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Feb 07th
Home Sections Obituary-Memorial Park Fallen Filvet Gets Tribute in D.C.
Fallen Filvet Gets Tribute in D.C. PDF Print E-mail
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Sections - Obituary-Memorial Park
Written by Joseph G. Lariosa   
Thursday, 12 April 2012 17:52




(© 2012 Journal Group Link International)


C HICAGO (jGLi) – At the 70th anniversary commemoration of the Fall of Bataan, the dwindling Filipino World War II veterans became even fewer with the death two weeks ago of another veteran, who had been in the forefront in the lobbying effort for the advocacy of veterans benefits in the Capitol Hill.


The life and times of Sgt. Guillermo O. Rumingan, 86, were celebrated during a gathering in the Philippine Embassy in Washington, D.C. at the Bataan Day of Valor commemoration program last April 9 with a tribute delivered by a veteran veteran advocate, Eric Lachica, volunteer executive director of the American Coalition for Filipino Veterans, Inc. that Mr. Rumingan co-founded.


On hand to listen to the tribute to Mr. Rumingan were his surviving family members led by his widow, Febe Rumingan, and their son, Dr. Fred Rumingan (U.S. Army), who received a folded Philippine flag from Philippine Ambassador to the U.S. Jose L. Cuisia, Jr. Also on hand were his comrades, Celestino Almeda, 94, Mr. Ray Cabacar, 84 and Mr. Potenciano Dee, 86 and B/Gen. Cesar Yano, Philippine Army defense attaché.


Rumingan, a guerilla under the 201st Squadron of Capt. Pajota of the Central Nueva Ecija Military Area and under the overall command of Maj. Robert Lapham of the Luzon Guerilla Armed Forces, had been a constant companion of Mr. Patrick Ganio, Sr., his province mate from Nueva Ecija and Atty. Amadeo Ubano, who together formed a core, which organized a Philippine Veterans Office in the in the old Embassy building during the time of Ambassador Nicanor Jimenez, the UP ROTC hero.





U nder the name of Filipino Veterans and Families Foundation, the group with the help of Fil Am Atty. Ben Maynigo won over the support of Ambassador Emmanuel Pelaez, DFA Secretary Raul Manglapus and President Cory Aquino in passing the Filipino veterans naturalization bill in 1990.


Rumingan had also helped a lot of newly-arrived Filipino veteran immigrants in D.C. while he joined countless lobbying meetings with Congressmen, Senators and staff in pushing the Filipino veterans benefits agenda.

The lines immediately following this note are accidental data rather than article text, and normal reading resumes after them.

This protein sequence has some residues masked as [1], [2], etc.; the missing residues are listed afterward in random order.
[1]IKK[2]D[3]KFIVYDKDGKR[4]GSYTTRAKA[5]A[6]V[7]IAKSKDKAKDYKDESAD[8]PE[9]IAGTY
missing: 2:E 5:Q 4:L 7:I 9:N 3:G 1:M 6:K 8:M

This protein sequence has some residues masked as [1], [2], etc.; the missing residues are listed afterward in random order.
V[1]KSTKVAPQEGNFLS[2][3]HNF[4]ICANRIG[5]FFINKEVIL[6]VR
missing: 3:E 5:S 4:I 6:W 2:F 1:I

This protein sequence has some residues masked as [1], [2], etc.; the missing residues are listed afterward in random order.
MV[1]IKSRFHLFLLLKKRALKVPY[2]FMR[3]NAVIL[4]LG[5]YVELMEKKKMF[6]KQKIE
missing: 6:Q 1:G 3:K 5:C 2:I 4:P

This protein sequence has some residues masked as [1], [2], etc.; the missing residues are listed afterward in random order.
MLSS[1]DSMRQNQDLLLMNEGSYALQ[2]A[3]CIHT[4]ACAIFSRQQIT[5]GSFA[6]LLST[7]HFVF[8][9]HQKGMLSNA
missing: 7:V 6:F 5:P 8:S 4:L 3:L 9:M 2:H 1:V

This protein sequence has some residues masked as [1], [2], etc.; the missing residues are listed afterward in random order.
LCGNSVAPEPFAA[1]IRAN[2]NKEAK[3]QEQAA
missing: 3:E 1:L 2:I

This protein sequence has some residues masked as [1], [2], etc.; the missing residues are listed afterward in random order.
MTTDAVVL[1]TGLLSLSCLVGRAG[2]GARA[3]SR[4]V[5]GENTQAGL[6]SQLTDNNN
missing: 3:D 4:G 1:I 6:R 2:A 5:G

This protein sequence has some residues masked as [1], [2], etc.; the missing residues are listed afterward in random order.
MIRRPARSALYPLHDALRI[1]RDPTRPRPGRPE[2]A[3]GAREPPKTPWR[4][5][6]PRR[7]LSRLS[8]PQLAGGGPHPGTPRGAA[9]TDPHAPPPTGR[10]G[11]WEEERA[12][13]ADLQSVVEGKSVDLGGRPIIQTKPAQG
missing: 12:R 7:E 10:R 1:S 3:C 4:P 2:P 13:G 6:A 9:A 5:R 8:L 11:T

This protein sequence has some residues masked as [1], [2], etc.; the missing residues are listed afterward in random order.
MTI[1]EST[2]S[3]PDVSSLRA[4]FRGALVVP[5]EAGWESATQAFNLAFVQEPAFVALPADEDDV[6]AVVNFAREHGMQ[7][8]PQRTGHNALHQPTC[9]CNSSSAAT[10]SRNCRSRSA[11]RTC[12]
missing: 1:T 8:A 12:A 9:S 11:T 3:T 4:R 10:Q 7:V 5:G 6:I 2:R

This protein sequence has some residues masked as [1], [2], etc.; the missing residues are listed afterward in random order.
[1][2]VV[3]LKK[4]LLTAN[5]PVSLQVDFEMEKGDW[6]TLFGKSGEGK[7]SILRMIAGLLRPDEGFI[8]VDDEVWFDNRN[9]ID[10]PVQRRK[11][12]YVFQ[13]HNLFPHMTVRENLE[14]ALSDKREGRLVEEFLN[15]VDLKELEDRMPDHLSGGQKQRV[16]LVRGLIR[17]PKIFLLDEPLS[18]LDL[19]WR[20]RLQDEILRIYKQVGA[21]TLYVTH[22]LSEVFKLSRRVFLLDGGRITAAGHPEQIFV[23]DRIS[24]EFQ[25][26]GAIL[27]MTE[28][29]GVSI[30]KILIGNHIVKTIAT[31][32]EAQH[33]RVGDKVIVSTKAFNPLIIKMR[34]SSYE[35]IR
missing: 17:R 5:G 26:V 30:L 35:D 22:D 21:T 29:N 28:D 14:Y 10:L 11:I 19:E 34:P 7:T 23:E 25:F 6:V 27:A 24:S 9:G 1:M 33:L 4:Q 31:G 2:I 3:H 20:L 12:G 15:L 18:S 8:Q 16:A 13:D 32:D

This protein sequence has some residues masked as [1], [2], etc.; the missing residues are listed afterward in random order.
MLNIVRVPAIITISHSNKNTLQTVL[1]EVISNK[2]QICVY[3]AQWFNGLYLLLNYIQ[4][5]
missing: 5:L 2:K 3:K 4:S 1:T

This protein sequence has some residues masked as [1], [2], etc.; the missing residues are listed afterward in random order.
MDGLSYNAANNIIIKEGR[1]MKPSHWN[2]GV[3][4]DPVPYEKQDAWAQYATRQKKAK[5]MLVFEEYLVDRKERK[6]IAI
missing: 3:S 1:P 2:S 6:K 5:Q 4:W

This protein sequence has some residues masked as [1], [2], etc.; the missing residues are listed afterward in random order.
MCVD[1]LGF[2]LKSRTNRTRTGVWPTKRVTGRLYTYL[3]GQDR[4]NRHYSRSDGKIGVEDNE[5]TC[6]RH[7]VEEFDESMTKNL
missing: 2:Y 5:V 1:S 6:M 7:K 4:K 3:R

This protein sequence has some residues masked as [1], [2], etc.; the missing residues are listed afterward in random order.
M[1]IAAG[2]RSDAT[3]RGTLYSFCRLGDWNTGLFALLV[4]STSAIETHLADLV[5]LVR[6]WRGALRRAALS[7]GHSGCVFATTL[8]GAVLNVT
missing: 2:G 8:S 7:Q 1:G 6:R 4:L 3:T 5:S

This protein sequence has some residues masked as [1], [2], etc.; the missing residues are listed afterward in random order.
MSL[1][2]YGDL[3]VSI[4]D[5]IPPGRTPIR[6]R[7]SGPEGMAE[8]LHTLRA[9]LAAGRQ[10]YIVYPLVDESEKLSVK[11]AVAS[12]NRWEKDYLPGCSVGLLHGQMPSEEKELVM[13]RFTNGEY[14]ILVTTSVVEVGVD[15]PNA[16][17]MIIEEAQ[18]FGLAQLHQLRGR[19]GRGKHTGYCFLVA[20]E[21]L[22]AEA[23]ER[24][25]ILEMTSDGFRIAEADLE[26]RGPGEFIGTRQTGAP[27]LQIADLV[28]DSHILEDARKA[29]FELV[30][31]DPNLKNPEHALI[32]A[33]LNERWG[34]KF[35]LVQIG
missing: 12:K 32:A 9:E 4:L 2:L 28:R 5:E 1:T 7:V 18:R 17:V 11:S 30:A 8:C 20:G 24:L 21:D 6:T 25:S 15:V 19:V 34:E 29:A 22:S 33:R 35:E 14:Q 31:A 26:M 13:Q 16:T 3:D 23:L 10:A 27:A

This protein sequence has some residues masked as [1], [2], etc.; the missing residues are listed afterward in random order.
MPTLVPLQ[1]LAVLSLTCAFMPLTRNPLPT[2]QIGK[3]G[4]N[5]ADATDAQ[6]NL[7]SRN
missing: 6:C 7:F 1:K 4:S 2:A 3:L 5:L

A prisoner of war himself, Rumingan took pride in his fidelity to his comrades by not squealing information that would put their lives in jeopardy.


A member of the New Philippine Scout for the U.S. Army at the end of the war, Rumingan stunned Congress members during one of his lobbying efforts when he told them that he was an illegal alien for years, long after he arrived as a tourist in the country in the 60’s.


Using his U.S. Army military ID as his badge, Rumingan was able to talk a powerful U.S. Senator into passing a private bill that declared him a U.S. citizen.


He has been generous by opening his wallet when the lobby group was taking their lunch or spending for gasoline in the Capitol Hill.




E ven until his dying days, Rumingan has been fighting for the full recognition of the Filipino WW II veterans.


He helped comrades in searching for U.S. Army documents at the National Archives of the U.S. Army, among them Mr. Almeda. Together with Almeda, Rumingan and Lachica appeared before a judge of the Veterans Board of Appeals three weeks ago to overturn a U.S. Army policy withholding copies of certain Army documents that could prove the U.S. military service of Mr. Almeda.


Almeda is one of about 4,000 Filipino veterans, whose claims for the Filipino Equity Compensation Fund were rejected by the U.S. Veterans Administration because their names could not be located in the National Personnel Records Center in St. Louie, Missouri. Under the Fund, $15,000 lump sum benefit would be given to a veteran, who is a U.S. citizens, and $9,000 for non-U.S. citizens. “However, Luke Perry, of Las Vegas, Nevada, and son-in-law of a Filipino veteran, insists that there are 24,000 Filvets, whose claims have been rejected by the U.S. VA.”

Emong Rumingan was one of those Filipino veterans who created a buzz in 1996 when they were arrested after they chained themselves to the fence of the White House, protesting the U.S. Army policy of concealing the records from the Filipino veterans triggered by the effects of the Rescission Acts of 1946. He spent a few hours in jail with fellow protester, Congressman Bob Filner.


And his protest attracted the attention of the White House as he has been welcomed as guest by Presidents Clinton, Bush, and Obama to recognize his efforts for veteran advocacies.


Born on Dec. 27, 1925 in Cabanatuan, Nueva Ecija, Rumingan was processed on October 31, 1945 with a USAFFE serial number Philippine Army 207231 and was honorably discharged as sergeant on February 20, 1946.


On March 1, 1946, Rumingan enlisted as a Private with ASN PS10308671in the New Philippine Scouts, US Army. He retired as a Sergeant First Class due to a permanent physical disability on March 31, 1951. # # #


Editor’s Note: To contact the author, please e-mail him at: (


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Last Updated on Tuesday, 17 April 2012 20:32

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